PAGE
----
Need to go clean
The world still heavily depends on fossil fuel which is the prime cause of carbon emissions. According to the IPCC, limiting global warming will require major transitions in the energy sector. This will involve a substantial reduction in fossil fuel use, widespread electrification, improved energy efficiency, and use of alternative fuels such as hydrogen.
“Having the right policies, infrastructure and technology in place to enable changes to our lifestyles and behaviour can result in a 40-70 percent reduction in greenhouse gas emissions by 2050. This offers significant untapped potential,” said IPCC Working Group III co-chair Priyadarshini Shukla.
According to the IPCC, there has been a sustained decrease since 2010 up to 85 percent in the costs of solar and wind energy and batteries. It states that reducing emissions will require using materials more efficiently, reusing and recycling products, and minimising waste.
“This report is clear that we are now facing a dangerous lock-in of fossil fuel emissions and stranded assets which will further destabilise our economy and society. This is because governments and companies have continued to recklessly expand oil, gas and coal projects. A new global fossil fuel treaty can help countries manage this risk…in a way that is fast and fair at the scale required to tackle this global crisis. You can’t put out a fire with gas and our planet is quite literally on fire,” said Tzeporah Berman, Chair for the Fossil Fuel Non-Proliferation Treaty Initiative and International Programme Director.
Where is the finance?
Climate finance has been one of the biggest problems. Rich nations – responsible for most of the carbon deposit – vowed to set up a green climate fund in 2015 but this remains an . Most vulnerable nations are for adaptation and mitigation needs.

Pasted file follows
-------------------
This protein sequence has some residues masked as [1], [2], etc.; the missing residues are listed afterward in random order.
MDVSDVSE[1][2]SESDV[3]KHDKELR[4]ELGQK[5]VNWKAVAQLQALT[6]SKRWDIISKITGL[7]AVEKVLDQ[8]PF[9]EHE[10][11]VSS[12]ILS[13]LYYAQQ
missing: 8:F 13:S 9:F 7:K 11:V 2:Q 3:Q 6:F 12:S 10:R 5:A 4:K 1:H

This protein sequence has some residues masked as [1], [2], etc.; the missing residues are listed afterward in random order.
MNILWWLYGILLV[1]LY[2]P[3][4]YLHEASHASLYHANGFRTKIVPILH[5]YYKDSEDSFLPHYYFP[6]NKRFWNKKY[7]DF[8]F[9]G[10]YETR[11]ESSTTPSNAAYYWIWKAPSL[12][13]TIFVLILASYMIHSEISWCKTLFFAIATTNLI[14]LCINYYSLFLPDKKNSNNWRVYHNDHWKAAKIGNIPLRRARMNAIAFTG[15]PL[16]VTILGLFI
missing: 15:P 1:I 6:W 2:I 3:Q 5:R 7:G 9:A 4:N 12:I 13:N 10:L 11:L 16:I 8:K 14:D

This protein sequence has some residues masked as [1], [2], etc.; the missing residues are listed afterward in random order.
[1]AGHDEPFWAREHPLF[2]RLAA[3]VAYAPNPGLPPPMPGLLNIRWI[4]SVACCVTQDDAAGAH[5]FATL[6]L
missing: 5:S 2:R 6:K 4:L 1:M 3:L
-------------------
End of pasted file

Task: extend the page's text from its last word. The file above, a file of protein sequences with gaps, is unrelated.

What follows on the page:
According to the IPCC report, “while financial flows are a factor of three to six times lower than levels needed by 2030 to limit warming to below 2°C (3.6°F), there is sufficient global capital and liquidity to close investment gaps.” It demands “a stronger alignment of public sector finance and policy” along with “a clear signalling from governments and the international community”.
Sustainability is key
There are 17 that include “affordable and clean energy” and “climate action”. They stress on the need for an equitable world with equal opportunities while setting the countries on the path of high economic growth. “Mitigation in industry can reduce environmental impacts and increase employment and business opportunities. Electrification with renewables and shifts in public transport can enhance health, employment, and equity,” stated the IPCC.
It has been a point of debate that transition to clean energy should not snatch away the jobs of those employed in sectors such as coal mines or thermal plants.
“Climate change is the result of more than a century of unsustainable energy and land use, lifestyles and patterns of consumption and production,” said Jim Skea. “This report shows how taking action now can move us towards a fairer, more sustainable world.”